I didn’t run at all last week: the snow carpeted the whole village and for a full seven days diminishing only in very small patches. Some hardy souls did still run, I saw them from my window. Mostly young, they sped past gazelle-like, apparently oblivious to the white stuff beneath their feet: unperturbed and unaffected, whilst I dare not walk the few steps to my car for fear of ending up on my arse. I could happily make a living out of suing the maker’s of non-slip soles, if it were not for the want of serious injury rather than a grazed backside and a bruised ego. So I walk around the block now and again in boots that sport soles like tractor treads and are of a size that requires me to wear three pairs of woollen socks inside, stepping deliberately along like Neil Armstrong on the surface of the moon. Other than that, I do not venture further than the garden bin.
As I could not run, I took my exercise where I could. I pedalled away on the exercise bike in the garage and I played about with the weights in the spare bedroom. The garage is full of clutter – it hasn’t seen a car in years – and somehow manages to be colder than it is outside. I perch myself between the tumble-dryer, pots of paint, the deep freeze and the vegetable, rack and I pedal whilst watching music videos or old sit-coms. Anything to avoid thinking about what I’m doing. It’s a difficult thing for which to motivate yourself and an exhausting way of getting absolutely nowhere. It doesn’t matter how fast I pedal, I remain where I am. I finish exactly where I started, only bathed in sweat and wishing that I’d worn gloves. As a means of getting exercise, it fills a gap, but it’s pretty much like painting your whole house beige: you’re never sure of where it begins and where it ends, but in the end, you realise that it doesn’t really matter – it’s still beige. This sad, uni-paced spin leaves me ‘jelly-legged’ for a couple of minutes, but not challenged in the way that I am by a run. There is no jeopardy. It doesn’t matter if I stop only half way there, I won’t have to phone for somebody to come and pick me up; there is little risk of falling off and bruising something vital; there is no crossbar.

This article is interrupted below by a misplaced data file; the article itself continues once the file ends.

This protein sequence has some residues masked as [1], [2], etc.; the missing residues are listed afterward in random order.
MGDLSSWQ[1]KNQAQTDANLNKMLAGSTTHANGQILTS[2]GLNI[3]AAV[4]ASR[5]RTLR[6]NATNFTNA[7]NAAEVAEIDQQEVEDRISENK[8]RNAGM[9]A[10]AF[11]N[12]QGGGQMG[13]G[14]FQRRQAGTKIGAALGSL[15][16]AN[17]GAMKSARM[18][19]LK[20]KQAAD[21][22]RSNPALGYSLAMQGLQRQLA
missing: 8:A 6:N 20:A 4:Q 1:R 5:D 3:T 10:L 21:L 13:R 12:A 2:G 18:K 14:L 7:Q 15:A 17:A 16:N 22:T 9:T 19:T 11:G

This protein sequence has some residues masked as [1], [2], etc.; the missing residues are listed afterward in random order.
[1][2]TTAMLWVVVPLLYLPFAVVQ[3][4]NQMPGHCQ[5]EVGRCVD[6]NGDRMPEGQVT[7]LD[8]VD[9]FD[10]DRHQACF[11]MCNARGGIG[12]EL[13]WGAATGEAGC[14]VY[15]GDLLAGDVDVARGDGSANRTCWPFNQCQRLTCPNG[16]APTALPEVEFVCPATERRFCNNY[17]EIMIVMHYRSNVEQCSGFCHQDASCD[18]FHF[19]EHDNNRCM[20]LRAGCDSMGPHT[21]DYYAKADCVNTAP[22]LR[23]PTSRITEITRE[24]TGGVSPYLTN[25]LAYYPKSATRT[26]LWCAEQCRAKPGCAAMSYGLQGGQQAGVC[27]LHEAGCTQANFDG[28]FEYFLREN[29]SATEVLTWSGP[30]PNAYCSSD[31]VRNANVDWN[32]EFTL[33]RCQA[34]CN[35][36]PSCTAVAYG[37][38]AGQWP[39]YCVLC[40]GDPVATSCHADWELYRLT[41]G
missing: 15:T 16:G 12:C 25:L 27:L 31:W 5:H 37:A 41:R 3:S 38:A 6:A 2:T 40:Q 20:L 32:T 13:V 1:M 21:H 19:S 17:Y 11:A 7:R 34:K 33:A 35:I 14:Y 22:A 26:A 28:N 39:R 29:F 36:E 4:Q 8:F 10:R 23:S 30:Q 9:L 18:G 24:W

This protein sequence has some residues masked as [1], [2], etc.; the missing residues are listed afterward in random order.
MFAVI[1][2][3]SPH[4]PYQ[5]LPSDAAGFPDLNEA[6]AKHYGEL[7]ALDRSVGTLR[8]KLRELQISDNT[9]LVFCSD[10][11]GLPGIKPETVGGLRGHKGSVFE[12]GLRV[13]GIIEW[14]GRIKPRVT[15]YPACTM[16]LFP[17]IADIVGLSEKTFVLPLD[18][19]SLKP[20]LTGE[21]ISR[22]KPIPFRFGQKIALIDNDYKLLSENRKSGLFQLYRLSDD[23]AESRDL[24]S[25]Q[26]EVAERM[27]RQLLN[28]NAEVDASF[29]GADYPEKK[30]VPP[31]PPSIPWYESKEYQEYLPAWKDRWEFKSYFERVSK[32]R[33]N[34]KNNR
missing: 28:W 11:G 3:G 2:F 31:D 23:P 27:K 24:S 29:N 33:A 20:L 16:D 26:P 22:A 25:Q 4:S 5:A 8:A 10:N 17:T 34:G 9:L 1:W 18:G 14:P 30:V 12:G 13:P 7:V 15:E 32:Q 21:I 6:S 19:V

Twice a week I also thump about with the weights. I have a forty minute ‘circuit’ that uses barbells and bands. I do my circuits upstairs in a spare bedroom because there is insufficient room for my prone self amongst the junk in the garage. The bedroom is considerably warmer than the garage which, initially at least, feels like a good thing. Some thirty minutes later, it no longer feels like a good thing. It feels like I am lunging in a sauna. I cannot open a window without the possibility of drawing attention to myself – I have only just started to leave the curtains open a crack – so I boil. After my forty minutes I really feel ‘worked out’. I can see and feel the results, and it is a good way of expending energy when I cannot run. Except it is not the same kind of energy. I have just discovered this.
Whilst unable to run for this last week I have cycled three times and completed my circuit twice, so no problem in setting straight back into my running routine today. Well, just the one. It nearly killed me. I felt as though I had never run before. Whatever muscles the weights and cycle exercised, they were clearly not the ones I needed for running. Those little fellas had obviously put their feet up for the week. Whilst the new muscle-sets were stretching their legs, my running muscles were having a fag and a couple of pints. They felt like they had put a few stones on when I rattled them out of bed this morning. By the time I plodded back up the street thirty minutes after setting off, they were all deeply ruing the error of their ways. They are complaining about it loudly now. They need to watch themselves: if they make too much noise, I may well be taking them out in the snow next time – I will be covered in many layers of whatever it takes to break my fall – and we’ll see how much they like that…